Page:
Other Common Names
the names Camel Spider, Wind Scorpion, Sun Spider are sometimes used but are misleading, as the creatures are not closely related to either scorpions or spiders
Solifugae (SOLE-ee-FEW-jee), solifuge (SOLE-ee-fuge), solpugid (sol-PEW-jid)
Synonyms and other taxonomic changes
The order is currently under revision. If you would like to contribute to the research, please consult(1)
Explanation of Names
Solifugae Sundevall 1833
Latin sol 'sun' + fug 'flee' (Solifugae are nocturnal and if found in daylight will seek the nearest shade)
ca. 200 spp. in 12 genera of 2 families in NA(2)
; >1100 spp. in ~140 genera of 12 families worldwide(1)(3)
Great many spp. are known from either males or females only, so associating genders will probably lead to combining some putative species in the future.
so. African spp. can reach 70 mm (up to 160 mm with legs included (Biodiversity Explorer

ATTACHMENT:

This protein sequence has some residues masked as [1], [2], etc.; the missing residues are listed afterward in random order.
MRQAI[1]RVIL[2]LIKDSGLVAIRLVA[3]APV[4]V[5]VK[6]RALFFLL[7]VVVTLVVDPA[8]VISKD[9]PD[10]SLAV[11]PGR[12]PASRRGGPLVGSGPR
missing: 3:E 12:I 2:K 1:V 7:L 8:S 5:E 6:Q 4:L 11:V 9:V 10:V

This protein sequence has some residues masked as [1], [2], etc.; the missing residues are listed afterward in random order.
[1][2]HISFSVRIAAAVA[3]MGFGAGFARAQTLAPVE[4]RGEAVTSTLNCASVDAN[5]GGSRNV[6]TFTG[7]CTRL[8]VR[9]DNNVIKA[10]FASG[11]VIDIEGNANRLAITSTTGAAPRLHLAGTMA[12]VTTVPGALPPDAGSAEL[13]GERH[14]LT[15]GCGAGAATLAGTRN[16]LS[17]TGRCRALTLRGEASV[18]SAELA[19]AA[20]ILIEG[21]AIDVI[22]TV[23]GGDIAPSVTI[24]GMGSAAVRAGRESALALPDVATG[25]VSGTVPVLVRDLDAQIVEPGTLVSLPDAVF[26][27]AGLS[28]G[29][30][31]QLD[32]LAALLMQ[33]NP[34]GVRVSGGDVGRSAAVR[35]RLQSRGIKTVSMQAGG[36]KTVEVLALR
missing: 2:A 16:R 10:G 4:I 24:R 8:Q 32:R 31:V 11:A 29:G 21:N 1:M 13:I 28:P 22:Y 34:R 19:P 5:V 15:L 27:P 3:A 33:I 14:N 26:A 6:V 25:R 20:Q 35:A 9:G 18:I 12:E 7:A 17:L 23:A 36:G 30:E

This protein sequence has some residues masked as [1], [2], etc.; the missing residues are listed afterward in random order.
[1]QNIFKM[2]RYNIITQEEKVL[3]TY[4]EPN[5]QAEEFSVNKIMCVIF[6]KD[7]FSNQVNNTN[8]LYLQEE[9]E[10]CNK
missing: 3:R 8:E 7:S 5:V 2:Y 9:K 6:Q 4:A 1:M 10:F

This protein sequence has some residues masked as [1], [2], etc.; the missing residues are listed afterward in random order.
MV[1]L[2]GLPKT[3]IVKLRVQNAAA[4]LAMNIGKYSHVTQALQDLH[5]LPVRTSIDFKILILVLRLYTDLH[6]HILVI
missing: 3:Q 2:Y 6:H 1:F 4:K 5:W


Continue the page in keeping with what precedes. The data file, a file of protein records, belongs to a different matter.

); most of our spp. reach about 25 mm (~1")
Eight-legged, somewhat scorpion-like, but lacking the tail. Elongated pedipalps
look like an extra set of legs, but are used as sensory organs, similar to antennae.
Identification to species extremely difficult.
Warm arid places, mostly deserts and sandy areas, but some found in forests and grasslands
Voracious predators, feed on invertebrates and small vertebrates
; scavenge on dead creatures and hunt live prey
They lack venom, but the strong jaws may inflict a sharp bite in self-defense if handled. The most common species are quite small and can hardly be felt except for a slight "pinch". Larger members (e.g., Eremorhax spp.) have been known to draw blood. Immediately disinfect the bite.
"Solifugae are the subject of many urban legends and exaggerations about their size, speed, behavior, appetite, and lethality." (Wikipedia
Debunking of Camel Spider myths, some general information